Courts are cracking down on serial lawsuits, and the result is good news for employers.
A former employee who sues and then loses his case can’t keep coming up with new claims to base new lawsuits on. If the new claims are based on the same set of facts—even if they involve an entirely different legal angle—courts are ruling the claims should have been brought together. They’re saying employees get just one bite at the apple.
Recent case: Chandrashekhar Thanedar, who is of Indian descent, worked as finance director for Time Warner Cable Houston. He applied for a promotion, but Time Warner hired someone from outside the company instead.
Then Thanedar received a poor evaluation: Time Warner said his performance deteriorated due to poor with his subordinates. Eventually, he was fired.
Thanedar sued, alleging discrimination based on his Indian ancestry.
A federal court dismissed his lawsuit, and Thanedar fired back with additional claims involving alleged whistle-blowing and Texas Payday Law violation. The court tossed out the case, reasoning that the lawsuit was based on the same set of facts as the earlier discrimination claim.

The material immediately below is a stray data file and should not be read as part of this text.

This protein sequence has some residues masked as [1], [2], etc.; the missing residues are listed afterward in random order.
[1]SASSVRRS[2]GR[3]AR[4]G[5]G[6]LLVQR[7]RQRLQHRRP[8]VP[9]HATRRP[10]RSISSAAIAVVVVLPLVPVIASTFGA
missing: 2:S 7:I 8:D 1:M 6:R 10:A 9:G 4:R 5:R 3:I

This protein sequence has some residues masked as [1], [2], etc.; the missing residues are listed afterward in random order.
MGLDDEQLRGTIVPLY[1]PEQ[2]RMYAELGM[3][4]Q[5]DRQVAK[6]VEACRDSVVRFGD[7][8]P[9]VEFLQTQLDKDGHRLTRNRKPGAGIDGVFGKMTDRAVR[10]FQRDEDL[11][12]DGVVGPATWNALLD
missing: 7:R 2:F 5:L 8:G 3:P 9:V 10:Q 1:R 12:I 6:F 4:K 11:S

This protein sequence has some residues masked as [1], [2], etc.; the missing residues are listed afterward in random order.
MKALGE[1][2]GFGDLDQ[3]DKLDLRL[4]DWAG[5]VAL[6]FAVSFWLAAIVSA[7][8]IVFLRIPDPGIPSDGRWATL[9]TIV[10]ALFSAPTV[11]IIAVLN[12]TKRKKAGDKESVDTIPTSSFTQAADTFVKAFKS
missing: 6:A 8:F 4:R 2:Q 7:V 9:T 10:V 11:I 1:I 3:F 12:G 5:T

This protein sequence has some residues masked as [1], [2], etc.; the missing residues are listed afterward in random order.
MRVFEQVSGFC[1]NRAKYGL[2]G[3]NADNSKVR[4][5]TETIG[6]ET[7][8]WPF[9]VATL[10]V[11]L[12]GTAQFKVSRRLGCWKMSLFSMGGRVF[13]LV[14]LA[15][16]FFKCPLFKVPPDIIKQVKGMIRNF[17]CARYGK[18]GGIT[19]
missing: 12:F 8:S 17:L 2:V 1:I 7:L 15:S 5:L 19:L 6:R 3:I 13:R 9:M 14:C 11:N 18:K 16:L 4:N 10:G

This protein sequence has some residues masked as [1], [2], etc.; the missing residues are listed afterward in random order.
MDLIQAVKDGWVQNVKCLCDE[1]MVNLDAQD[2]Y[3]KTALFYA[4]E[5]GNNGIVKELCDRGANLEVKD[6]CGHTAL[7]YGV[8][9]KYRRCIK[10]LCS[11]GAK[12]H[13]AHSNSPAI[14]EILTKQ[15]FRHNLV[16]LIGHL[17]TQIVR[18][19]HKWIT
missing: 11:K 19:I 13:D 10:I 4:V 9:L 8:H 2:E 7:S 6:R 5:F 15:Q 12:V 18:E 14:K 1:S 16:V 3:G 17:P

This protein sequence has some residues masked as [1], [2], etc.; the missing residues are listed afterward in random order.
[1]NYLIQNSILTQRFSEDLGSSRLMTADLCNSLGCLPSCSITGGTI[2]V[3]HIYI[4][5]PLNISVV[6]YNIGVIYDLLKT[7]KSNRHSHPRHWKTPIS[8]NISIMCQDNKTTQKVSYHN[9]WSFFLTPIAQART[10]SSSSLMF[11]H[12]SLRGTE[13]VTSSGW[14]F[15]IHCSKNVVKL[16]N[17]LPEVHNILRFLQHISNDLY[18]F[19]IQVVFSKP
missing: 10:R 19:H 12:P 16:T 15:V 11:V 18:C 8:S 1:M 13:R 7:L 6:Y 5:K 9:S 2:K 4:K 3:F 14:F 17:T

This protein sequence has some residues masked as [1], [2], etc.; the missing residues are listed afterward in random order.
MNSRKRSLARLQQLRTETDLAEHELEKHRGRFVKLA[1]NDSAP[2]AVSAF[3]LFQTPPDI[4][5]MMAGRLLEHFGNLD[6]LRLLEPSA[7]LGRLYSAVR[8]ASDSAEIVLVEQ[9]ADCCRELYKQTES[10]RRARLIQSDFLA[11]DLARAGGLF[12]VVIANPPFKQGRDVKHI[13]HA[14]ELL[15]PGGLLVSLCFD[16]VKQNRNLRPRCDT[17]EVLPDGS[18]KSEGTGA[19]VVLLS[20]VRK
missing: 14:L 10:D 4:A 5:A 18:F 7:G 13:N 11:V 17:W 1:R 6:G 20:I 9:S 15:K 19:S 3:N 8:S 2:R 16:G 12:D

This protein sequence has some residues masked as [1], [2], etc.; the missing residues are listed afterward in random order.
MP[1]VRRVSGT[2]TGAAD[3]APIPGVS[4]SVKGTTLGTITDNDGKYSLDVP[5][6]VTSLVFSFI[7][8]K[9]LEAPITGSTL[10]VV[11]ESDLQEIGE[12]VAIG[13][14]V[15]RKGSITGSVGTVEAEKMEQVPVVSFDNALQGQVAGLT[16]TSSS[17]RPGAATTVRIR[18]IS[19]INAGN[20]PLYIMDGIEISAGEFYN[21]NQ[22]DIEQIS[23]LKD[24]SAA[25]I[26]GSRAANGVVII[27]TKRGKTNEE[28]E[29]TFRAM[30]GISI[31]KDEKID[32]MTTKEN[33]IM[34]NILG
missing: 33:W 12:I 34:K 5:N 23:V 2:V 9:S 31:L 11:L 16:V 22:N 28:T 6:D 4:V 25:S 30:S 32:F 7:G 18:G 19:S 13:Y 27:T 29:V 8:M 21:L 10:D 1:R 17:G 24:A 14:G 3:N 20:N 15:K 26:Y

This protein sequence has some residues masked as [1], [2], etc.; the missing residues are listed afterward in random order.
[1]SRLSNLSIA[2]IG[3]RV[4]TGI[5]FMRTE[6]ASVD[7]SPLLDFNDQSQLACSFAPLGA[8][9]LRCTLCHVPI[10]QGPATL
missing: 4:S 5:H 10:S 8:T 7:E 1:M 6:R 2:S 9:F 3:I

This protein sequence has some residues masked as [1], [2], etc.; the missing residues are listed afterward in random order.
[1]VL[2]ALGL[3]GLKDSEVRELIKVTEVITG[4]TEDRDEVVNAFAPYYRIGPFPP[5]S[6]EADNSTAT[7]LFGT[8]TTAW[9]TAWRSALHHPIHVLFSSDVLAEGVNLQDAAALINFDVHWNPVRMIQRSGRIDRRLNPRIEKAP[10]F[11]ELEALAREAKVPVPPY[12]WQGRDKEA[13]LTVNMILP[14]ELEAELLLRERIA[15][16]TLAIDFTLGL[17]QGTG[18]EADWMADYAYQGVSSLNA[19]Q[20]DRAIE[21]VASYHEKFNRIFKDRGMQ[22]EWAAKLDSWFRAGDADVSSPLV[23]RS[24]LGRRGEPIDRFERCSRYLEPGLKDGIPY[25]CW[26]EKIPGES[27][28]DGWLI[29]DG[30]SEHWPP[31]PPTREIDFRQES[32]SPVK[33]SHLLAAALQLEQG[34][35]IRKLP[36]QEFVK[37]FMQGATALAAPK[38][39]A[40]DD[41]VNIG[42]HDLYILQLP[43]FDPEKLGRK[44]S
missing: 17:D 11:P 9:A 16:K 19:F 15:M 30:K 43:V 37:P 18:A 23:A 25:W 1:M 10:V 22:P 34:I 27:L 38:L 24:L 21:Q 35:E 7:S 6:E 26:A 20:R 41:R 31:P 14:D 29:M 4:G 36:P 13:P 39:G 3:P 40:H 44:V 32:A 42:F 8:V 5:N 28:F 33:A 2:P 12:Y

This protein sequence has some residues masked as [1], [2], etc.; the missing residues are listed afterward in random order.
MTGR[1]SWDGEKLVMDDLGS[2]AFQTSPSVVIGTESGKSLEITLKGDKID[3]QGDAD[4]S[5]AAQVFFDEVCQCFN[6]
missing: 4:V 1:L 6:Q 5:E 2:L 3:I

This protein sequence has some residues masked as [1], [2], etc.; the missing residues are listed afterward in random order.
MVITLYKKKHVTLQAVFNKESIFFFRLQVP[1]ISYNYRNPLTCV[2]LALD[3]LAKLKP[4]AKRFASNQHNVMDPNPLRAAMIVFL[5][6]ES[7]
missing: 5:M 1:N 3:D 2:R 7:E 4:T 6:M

On appeal, the 5th Circuit agreed. (Thanedar v. Time Warner Cable Houston, No. 08-20734, 5th Cir., 2009)
Final note: Some claims may still be brought separately. For example, filing for workers’ compensation or unemployment benefits won’t preclude a discrimination lawsuit, even though the claims may be based on the same event.
- Train employees to avoid pestering workers who file lawsuits or in-house complaints
- Develop, implement and publicize policies that encourage employees to report harassment
- Consistent discipline: Your best defense against firing bias
- 2009: the year of the shipshape worker?
- Handling workplace religious discrimination and harassment